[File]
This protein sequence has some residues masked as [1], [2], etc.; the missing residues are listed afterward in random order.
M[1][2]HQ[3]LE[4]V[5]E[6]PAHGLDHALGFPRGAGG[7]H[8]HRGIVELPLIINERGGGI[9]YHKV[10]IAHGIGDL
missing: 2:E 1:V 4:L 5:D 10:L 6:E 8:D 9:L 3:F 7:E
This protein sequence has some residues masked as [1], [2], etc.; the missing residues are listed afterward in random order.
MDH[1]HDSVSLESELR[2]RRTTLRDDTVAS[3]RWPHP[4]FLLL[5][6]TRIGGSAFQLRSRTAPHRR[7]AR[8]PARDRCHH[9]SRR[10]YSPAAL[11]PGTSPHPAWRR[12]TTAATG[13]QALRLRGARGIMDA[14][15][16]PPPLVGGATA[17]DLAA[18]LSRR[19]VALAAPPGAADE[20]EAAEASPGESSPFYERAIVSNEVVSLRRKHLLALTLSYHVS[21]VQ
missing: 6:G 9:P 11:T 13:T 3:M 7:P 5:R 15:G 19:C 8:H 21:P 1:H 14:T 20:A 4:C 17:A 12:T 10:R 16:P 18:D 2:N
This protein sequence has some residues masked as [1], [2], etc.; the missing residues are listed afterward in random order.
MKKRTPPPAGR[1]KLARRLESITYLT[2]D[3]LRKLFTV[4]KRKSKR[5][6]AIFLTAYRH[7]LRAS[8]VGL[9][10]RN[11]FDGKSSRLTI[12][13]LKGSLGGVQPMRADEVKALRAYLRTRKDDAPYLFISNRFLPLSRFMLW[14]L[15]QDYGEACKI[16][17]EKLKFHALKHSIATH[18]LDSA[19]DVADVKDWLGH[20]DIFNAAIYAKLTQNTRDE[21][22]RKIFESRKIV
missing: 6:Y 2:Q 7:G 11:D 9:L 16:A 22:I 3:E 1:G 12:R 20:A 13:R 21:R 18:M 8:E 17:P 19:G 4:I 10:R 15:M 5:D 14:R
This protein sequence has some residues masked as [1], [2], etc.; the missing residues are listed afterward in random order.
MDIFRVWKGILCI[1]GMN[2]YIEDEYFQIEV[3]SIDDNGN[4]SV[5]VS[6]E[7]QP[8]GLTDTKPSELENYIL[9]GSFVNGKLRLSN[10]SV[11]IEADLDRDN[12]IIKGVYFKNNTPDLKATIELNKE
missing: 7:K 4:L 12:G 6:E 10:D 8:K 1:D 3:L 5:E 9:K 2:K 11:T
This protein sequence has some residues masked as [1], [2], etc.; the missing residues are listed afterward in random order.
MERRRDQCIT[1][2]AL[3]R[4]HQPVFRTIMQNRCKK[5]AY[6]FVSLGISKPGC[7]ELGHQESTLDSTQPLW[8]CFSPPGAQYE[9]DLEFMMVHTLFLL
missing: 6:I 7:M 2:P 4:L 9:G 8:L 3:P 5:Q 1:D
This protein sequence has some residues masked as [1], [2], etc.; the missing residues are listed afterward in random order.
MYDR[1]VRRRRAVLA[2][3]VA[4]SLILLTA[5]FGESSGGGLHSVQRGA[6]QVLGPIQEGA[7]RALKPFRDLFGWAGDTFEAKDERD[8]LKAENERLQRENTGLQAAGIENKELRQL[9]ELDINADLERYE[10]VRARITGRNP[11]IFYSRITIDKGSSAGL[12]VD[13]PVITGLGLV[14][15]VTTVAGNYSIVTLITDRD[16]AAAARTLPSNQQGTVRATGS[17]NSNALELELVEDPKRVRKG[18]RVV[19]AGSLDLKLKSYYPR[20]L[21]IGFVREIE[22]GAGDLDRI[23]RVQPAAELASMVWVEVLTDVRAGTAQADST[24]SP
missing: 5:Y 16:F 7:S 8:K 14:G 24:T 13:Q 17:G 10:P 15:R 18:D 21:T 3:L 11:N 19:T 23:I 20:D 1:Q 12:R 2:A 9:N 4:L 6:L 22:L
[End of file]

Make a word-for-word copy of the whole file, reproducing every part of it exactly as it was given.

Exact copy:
This protein sequence has some residues masked as [1], [2], etc.; the missing residues are listed afterward in random order.
M[1][2]HQ[3]LE[4]V[5]E[6]PAHGLDHALGFPRGAGG[7]H[8]HRGIVELPLIINERGGGI[9]YHKV[10]IAHGIGDL
missing: 2:E 1:V 4:L 5:D 10:L 6:E 8:D 9:L 3:F 7:E
This protein sequence has some residues masked as [1], [2], etc.; the missing residues are listed afterward in random order.
MDH[1]HDSVSLESELR[2]RRTTLRDDTVAS[3]RWPHP[4]FLLL[5][6]TRIGGSAFQLRSRTAPHRR[7]AR[8]PARDRCHH[9]SRR[10]YSPAAL[11]PGTSPHPAWRR[12]TTAATG[13]QALRLRGARGIMDA[14][15][16]PPPLVGGATA[17]DLAA[18]LSRR[19]VALAAPPGAADE[20]EAAEASPGESSPFYERAIVSNEVVSLRRKHLLALTLSYHVS[21]VQ
missing: 6:G 9:P 11:T 13:T 3:M 7:P 5:R 15:G 19:C 8:H 21:P 1:H 14:T 20:A 4:C 17:A 12:T 10:R 16:P 18:D 2:N
This protein sequence has some residues masked as [1], [2], etc.; the missing residues are listed afterward in random order.
MKKRTPPPAGR[1]KLARRLESITYLT[2]D[3]LRKLFTV[4]KRKSKR[5][6]AIFLTAYRH[7]LRAS[8]VGL[9][10]RN[11]FDGKSSRLTI[12][13]LKGSLGGVQPMRADEVKALRAYLRTRKDDAPYLFISNRFLPLSRFMLW[14]L[15]QDYGEACKI[16][17]EKLKFHALKHSIATH[18]LDSA[19]DVADVKDWLGH[20]DIFNAAIYAKLTQNTRDE[21][22]RKIFESRKIV
missing: 6:Y 2:Q 7:G 11:D 9:L 16:A 22:I 3:E 1:G 12:R 20:A 13:R 21:R 18:M 8:E 17:P 19:G 4:I 10:R 15:M 5:D 14:R
This protein sequence has some residues masked as [1], [2], etc.; the missing residues are listed afterward in random order.
MDIFRVWKGILCI[1]GMN[2]YIEDEYFQIEV[3]SIDDNGN[4]SV[5]VS[6]E[7]QP[8]GLTDTKPSELENYIL[9]GSFVNGKLRLSN[10]SV[11]IEADLDRDN[12]IIKGVYFKNNTPDLKATIELNKE
missing: 7:K 4:L 12:G 6:E 10:D 8:K 1:D 3:L 5:E 9:K 2:K 11:T
This protein sequence has some residues masked as [1], [2], etc.; the missing residues are listed afterward in random order.
MERRRDQCIT[1][2]AL[3]R[4]HQPVFRTIMQNRCKK[5]AY[6]FVSLGISKPGC[7]ELGHQESTLDSTQPLW[8]CFSPPGAQYE[9]DLEFMMVHTLFLL
missing: 6:I 7:M 2:P 4:L 9:G 8:L 3:P 5:Q 1:D
This protein sequence has some residues masked as [1], [2], etc.; the missing residues are listed afterward in random order.
MYDR[1]VRRRRAVLA[2][3]VA[4]SLILLTA[5]FGESSGGGLHSVQRGA[6]QVLGPIQEGA[7]RALKPFRDLFGWAGDTFEAKDERD[8]LKAENERLQRENTGLQAAGIENKELRQL[9]ELDINADLERYE[10]VRARITGRNP[11]IFYSRITIDKGSSAGL[12]VD[13]PVITGLGLV[14][15]VTTVAGNYSIVTLITDRD[16]AAAARTLPSNQQGTVRATGS[17]NSNALELELVEDPKRVRKG[18]RVV[19]AGSLDLKLKSYYPR[20]L[21]IGFVREIE[22]GAGDLDRI[23]RVQPAAELASMVWVEVLTDVRAGTAQADST[24]SP
missing: 5:Y 16:F 7:S 8:K 14:G 24:T 13:Q 17:G 10:P 15:R 18:D 21:T 3:L 11:N 19:T 23:I 20:D 1:Q 12:R 2:A 9:N 4:L 6:L 22:L